Italians aside – and there are many of them – the line-up of this year’s Venice Film Festival doesn’t lack in surprises and interesting themes. It looks like a particularly dark edition, with a couple of titles that Artistic Director Alberto Barbera himself suggested to avoid if one’s too sensible. The first is Canibà by Lucien Castaing-Taylor and Verena Paravel (Orizzonti competition) on the atrocious episode of the cannibal killer Issei Sagawa, who not only killed and ate a French student, but was acquitted thanks to his father, an important businessman, thus gaining celebrity thanks to his horrible crime.
The second is midnight film Brawl in Cell Block 99 by S. Craig Zahler starring Vince Vaughn, Jennifer Carpenter, and Don Johnson, announced as one of the most violent films in recent years. There’s a lot of anticipation for George Clooney’s Suburbicon, Guillermo Del Toro’s The Shape of Water, and Darren Aronofsky’s mother! Other much-awaited titles include the latest works by Payne, Haigh, Schrader, Kechiche, the documentary Human Flow by Chinese controversial artist Ai Weiwei, and that on Jim Carrey. Javier Bardem and Penélope Cruz are back on screen together directed by Fernando Leon de Aranoa in Loving Pablo, chronicling the life and loves of Pablo Escobar.
William Friedkin’s The Devil and Father Amorth, out of competition, looks interesting too as the director goes back to the topic of demonic possession after The Exorcist. Same goes for the well-known Michael Jackson’s medium-length horror video Thriller, that will be presented in a shining 3D version by its director John Landis, who is back to the Lido after the last year’s remastered version of An American Werewolf in London. Still out of competition is Stephen Frears’ Victoria and Abdul. Based on the book by Shrabani Basu, the film tells the true story of the friendship between Queen Victoria and his Indian assistant Abdul Karim. In the Cinema in the Garden section, the first two episodes of Suburra TV series.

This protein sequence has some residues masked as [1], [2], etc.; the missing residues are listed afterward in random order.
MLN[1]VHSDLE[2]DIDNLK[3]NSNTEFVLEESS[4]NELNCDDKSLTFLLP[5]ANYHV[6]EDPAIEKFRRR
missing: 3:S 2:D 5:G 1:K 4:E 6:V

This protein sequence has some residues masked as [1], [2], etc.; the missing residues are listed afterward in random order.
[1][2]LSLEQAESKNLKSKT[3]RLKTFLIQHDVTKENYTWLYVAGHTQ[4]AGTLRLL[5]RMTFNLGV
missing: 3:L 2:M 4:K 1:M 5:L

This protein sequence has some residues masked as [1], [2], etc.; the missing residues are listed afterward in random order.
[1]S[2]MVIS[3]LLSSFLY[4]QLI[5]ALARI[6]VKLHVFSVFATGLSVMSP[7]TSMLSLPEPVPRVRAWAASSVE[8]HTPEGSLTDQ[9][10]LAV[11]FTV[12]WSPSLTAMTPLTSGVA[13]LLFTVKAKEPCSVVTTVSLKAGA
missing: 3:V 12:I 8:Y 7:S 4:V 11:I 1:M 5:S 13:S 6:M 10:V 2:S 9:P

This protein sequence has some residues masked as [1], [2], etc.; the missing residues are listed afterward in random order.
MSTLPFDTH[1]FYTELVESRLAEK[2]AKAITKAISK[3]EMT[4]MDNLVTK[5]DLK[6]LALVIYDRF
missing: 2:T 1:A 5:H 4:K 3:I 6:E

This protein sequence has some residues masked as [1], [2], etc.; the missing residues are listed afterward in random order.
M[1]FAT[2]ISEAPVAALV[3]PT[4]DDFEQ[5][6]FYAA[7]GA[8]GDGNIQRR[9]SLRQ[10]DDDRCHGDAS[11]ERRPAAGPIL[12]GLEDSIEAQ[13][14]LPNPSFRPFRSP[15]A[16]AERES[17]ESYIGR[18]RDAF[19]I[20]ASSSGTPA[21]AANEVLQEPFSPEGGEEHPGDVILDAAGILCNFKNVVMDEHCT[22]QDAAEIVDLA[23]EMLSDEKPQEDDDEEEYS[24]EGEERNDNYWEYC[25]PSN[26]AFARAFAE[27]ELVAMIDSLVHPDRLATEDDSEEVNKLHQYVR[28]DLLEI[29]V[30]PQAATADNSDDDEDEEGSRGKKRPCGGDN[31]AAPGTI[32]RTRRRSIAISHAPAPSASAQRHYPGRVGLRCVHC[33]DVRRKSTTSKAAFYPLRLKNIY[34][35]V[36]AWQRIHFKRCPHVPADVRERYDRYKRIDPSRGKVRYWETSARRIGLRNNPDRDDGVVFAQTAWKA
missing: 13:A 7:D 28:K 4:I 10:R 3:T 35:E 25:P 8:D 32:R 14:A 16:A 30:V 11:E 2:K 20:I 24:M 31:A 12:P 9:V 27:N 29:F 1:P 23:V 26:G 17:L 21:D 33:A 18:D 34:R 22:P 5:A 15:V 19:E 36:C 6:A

This year the festival dedicates a proper competition to VR films, called Virtual Reality. The works will be presented in the historical buildings of the Lazzaretto Vecchio, an island just in front of the Lido.
The festival doesn’t lack all-time big names such as the two Golden Lion for Lifetime Achievement recipients Robert Redford and Jane Fonda, actresses Judi Dench and Helen Mirren, and actors Donald Sutherland and Michael Caine. Among the titles that didn’t come up in the Venice line-up, the new Linklater film and the western Hostiles by Scott Cooper.
Biennale President Paolo Baratta gladly confirms what’s new on the Lido this year. After the annus horribilis 2010 (when asbestos was found during the works in progress), the festival area has fully recovered his spaces, including the new “red cube” as the theatre for the Cinema in the Garden section. During the works, Biennale focused its attention on the structures “that made the history of the festival,” as the President puts it. Among these, the Palazzo del cinema, built in 1937, “that has been the first theatre in the world conceived for a film festival”; the brand-new Sala Darsena as a symbol of the festival’s opening to the audience; the Casino Palace that has been acquired by the festival in 2000 and that “symbolizes the festival’s ongoing relationship with the press.” Thanks to the local Municipality, “the area in front of the Casino and the Sala Grande has been completely renovated” and “new funds will be used for further refurbishment in the Casino.”
Other key points of the festival are the Venice Production Bridge, “a useful complement to film markets”, and the Venice Classics section, “that has already become a classic itself.”